Back to Africa Check

Yes, recent US study found link between marijuana use and risk of stroke

The headline of an article widely shared on Facebook, including in South Africa, says that a new study shows “heavy weed use [is] linked to a higher risk of stroke in young people”.

A stroke is “when the blood supply to part of your brain is interrupted or reduced, preventing brain tissue from getting oxygen and nutrients”, according to the Mayo Clinic. It’s a medical emergency and is the second largest cause of death worldwide, say annual burden of diseases reports. 

The article linking marijuana or “weed” use and strokes has been flagged as possibly false by Facebook’s fact-checking system. Is it accurate?

Article accurately reports results of 2019 study

The article, from 12 November 2019, reports on an analysis published the day before, in the scientific journal Stroke. The journal is published in the US by the American Heart Association, which supports scientific research in the “fight against heart disease and stroke”. 

The article says that the study “looked at 43,000 adults ages 18 to 44 who had used marijuana within the last 30 days” and found “significantly higher odds of stroke” in “young” weed smokers, compared to nonusers. 

And this is correct. The study concluded that there “may be a significantly higher odds of stroke in young marijuana users (18–44 years) as compared with nonusers with even greater odds among frequent users”. “Frequent users” report smoking weed ten days a month or more. 

Study based on US data

The Stroke study analysed “pooled data from the Behavioral Risk Factor Surveillance System”. This is a “system of health-related telephone surveys that collect state data about US residents”, run by the Centers for Disease Control and Prevention, or CDC. The analysis was of data on people living in the US. 

The study authors said that more research was needed on the effects of marijuana or cannabis use because of its “rising popularity” among young people. They linked this to recent “legalisation and decriminalisation of marijuana/cannabis use in the United States”. 

Since 2012, 11 US states have legalised marijuana use, and the use of the drug is decriminalised in many other states. In Africa, Lesotho and Zimbabwe have relaxed the laws about growing marijuana. In South Africa the private use of weed has been decriminalised since 2018.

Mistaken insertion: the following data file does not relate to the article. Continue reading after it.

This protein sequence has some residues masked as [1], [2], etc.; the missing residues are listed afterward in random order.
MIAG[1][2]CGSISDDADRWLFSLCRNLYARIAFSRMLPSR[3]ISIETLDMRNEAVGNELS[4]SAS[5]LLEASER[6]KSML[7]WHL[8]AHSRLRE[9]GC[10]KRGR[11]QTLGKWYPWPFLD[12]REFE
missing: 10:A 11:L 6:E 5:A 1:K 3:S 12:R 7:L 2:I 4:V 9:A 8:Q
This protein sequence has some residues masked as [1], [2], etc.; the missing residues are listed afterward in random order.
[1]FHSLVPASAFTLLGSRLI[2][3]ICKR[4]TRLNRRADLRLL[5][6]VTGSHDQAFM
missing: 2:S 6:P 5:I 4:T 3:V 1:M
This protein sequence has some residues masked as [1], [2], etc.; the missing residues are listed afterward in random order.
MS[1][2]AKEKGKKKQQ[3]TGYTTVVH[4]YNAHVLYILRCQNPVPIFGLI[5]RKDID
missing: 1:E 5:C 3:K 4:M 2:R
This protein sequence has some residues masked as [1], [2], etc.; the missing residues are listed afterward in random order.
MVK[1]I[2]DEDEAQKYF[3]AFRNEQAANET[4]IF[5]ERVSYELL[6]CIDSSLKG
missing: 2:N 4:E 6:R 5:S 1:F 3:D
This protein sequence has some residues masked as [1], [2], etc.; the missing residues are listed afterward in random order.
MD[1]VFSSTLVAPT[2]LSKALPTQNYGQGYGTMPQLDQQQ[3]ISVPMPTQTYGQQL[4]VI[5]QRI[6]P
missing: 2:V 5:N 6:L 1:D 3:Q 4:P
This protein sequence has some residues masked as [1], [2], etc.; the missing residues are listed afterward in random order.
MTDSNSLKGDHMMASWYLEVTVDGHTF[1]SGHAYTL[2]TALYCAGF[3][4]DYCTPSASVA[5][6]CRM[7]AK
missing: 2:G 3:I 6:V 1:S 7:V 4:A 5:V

Study author confirmed findings

The article shared on Facebook also interviewed Tarang Parekh, the lead author of the study. He is a researcher at the College of Health and Human Services at George Mason University in the state of Virginia in the US. 

Parekh summarised the study’s findings: “Marijuana may not be as harmful as other illegal substances like cocaine or meth, but its frequent consumption with other substances critically increases the risk of stroke at a younger age.” – Africa Check


Republish our content for free

We believe that everyone needs the facts.

You can republish the text of this article free of charge, both online and in print. However, we ask that you pay attention to these simple guidelines. In a nutshell:

1. Do not include images, as in most cases we do not own the copyright.

2. Please do not edit the article.

3. Make sure you credit "Africa Check" in the byline and don't forget to mention that the article was originally published on

For publishers: what to do if your post is rated false

A fact-checker has rated your Facebook or Instagram post as “false”, “altered”, “partly false” or “missing context”. This could have serious consequences. What do you do?

Click on our guide for the steps you should follow.

Publishers guide

Africa Check teams up with Facebook

Africa Check is a partner in Meta's third-party fact-checking programme to help stop the spread of false information on social media.

The content we rate as “false” will be downgraded on Facebook and Instagram. This means fewer people will see it.

You can also help identify false information on Facebook. This guide explains how.

Add new comment

Restricted HTML

  • Allowed HTML tags: <a href hreflang> <em> <strong> <cite> <blockquote cite> <code> <ul type> <ol start type> <li> <dl> <dt> <dd> <h2 id> <h3 id> <h4 id> <h5 id> <h6 id>
  • Lines and paragraphs break automatically.
  • Web page addresses and email addresses turn into links automatically.
limit: 600 characters

Want to keep reading our fact-checks?

We will never charge you for verified, reliable information. Help us keep it that way by supporting our work.

Become a newsletter subscriber

Support independent fact-checking in Africa.